white-lgbtq-people

saying that within lgbt+ spaces, white cis gay men are the first ones to be heard and the first ones to have their struggles acknowledged, and saying that therefore within lgbt+ spaces, white cis gay men need to sit down sometimes and listen to women, People of Colour and trans folks, is not at all the same as saying that white cis gay men “aren’t oppressed anymore”, nor is it the same as straight cis people telling gay men to sit down and shut up.

It’s like a woman has to be either gay or straight no matter what. She might be engaged to a woman but have an affair with a man so people will automatically be like “so is she a lesbian or straight??” Even in the LGBTQ community, the B in there is like it doesn’t exist at all.
You know how the famous Ancient Greek poet and lyre musician Sappho is seen as having a romantic relationship with her female pupils but in her poems she expresses her love for a man and people do not know whether she’s a complete lesbian or not and it’s like everyone has heard of the word bisexual but no one gives enough of a shit to even consider it to be real.
Even fucking Piper Chapman from orange is the new black, the only labels she receives is being either a lesbian or a heterosexual character. She is in love with both a woman and a man but she’s not bisexual?? She just HAS to be either a lesbian or straight as though the spectrum is as simple as that, oh good lord stop with this bullshit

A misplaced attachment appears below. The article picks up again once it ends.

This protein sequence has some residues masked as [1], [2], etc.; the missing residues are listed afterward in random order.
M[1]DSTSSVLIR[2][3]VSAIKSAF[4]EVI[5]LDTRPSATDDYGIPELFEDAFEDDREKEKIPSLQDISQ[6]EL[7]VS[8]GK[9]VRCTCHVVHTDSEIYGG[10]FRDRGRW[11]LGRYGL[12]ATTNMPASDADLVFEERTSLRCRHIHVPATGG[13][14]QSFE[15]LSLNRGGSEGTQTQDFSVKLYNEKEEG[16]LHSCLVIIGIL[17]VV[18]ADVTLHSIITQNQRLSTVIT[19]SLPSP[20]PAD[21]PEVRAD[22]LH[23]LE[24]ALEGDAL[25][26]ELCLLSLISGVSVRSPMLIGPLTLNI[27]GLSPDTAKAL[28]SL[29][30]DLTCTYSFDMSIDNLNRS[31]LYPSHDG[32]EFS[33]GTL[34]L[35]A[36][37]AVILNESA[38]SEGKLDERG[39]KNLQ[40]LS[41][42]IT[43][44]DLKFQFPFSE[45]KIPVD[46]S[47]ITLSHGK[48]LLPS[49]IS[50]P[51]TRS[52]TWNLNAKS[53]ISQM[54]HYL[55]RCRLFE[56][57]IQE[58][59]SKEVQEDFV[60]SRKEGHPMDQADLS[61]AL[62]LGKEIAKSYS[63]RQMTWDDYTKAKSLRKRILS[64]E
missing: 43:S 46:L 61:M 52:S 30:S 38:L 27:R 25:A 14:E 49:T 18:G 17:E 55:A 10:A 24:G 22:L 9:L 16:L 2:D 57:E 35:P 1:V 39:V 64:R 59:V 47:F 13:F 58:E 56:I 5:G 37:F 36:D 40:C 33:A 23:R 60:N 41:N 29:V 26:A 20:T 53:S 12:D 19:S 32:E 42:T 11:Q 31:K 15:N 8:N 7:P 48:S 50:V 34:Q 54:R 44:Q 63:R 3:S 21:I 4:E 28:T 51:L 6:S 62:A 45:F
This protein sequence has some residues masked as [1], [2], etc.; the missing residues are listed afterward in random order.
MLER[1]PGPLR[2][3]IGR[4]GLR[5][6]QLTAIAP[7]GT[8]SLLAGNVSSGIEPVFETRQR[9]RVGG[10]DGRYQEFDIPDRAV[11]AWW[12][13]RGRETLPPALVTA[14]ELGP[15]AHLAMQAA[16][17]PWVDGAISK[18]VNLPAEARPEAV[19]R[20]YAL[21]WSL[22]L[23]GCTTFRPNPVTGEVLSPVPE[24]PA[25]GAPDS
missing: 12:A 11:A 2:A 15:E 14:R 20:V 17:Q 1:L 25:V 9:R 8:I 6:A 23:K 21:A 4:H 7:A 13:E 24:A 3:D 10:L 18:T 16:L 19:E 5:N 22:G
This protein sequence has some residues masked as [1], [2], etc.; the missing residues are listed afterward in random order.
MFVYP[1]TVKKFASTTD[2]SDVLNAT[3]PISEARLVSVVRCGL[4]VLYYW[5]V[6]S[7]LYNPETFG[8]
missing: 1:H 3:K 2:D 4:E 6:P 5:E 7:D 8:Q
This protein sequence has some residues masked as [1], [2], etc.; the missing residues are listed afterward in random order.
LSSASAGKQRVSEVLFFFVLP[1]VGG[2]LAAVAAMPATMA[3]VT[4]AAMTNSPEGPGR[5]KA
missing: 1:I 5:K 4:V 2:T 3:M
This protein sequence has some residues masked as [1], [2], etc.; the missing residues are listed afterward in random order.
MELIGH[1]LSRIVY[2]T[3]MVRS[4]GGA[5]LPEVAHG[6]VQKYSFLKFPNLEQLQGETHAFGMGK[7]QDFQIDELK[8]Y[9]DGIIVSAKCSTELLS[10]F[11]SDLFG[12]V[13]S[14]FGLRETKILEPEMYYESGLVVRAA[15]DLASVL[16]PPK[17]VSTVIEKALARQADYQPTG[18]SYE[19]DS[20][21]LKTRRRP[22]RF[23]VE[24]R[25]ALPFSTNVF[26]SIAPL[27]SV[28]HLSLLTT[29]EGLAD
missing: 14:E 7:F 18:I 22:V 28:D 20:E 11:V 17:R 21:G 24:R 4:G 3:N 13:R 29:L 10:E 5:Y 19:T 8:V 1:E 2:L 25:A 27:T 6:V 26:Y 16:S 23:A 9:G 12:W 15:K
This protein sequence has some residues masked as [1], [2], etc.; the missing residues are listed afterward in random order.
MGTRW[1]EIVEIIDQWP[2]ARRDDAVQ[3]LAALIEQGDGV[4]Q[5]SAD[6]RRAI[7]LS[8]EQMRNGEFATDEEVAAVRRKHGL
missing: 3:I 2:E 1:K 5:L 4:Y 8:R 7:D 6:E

You talk to me about equality but you think that:
Women are better than men
POC are better than white people
LGBTQ are better than straight people
Trans are better than cis
Non-binary are better than cis

If you think like that you’re not an equality fighter, you’re a goddamn asshole who is hiding your hate behind sweet words of twisted justice.

Any activism-centered or feminist conversation that excludes or does not contextualize women-loving women of color or trans women of color fails to be revolutionary or productive. You cannot forget that sapphic women of color and trans women of color are the most marginalized, vulnerable members of society, because they face a constant, ruthless intersection of misogyny, white supremacy, cis, hetero patriarchy, racism, and colorism.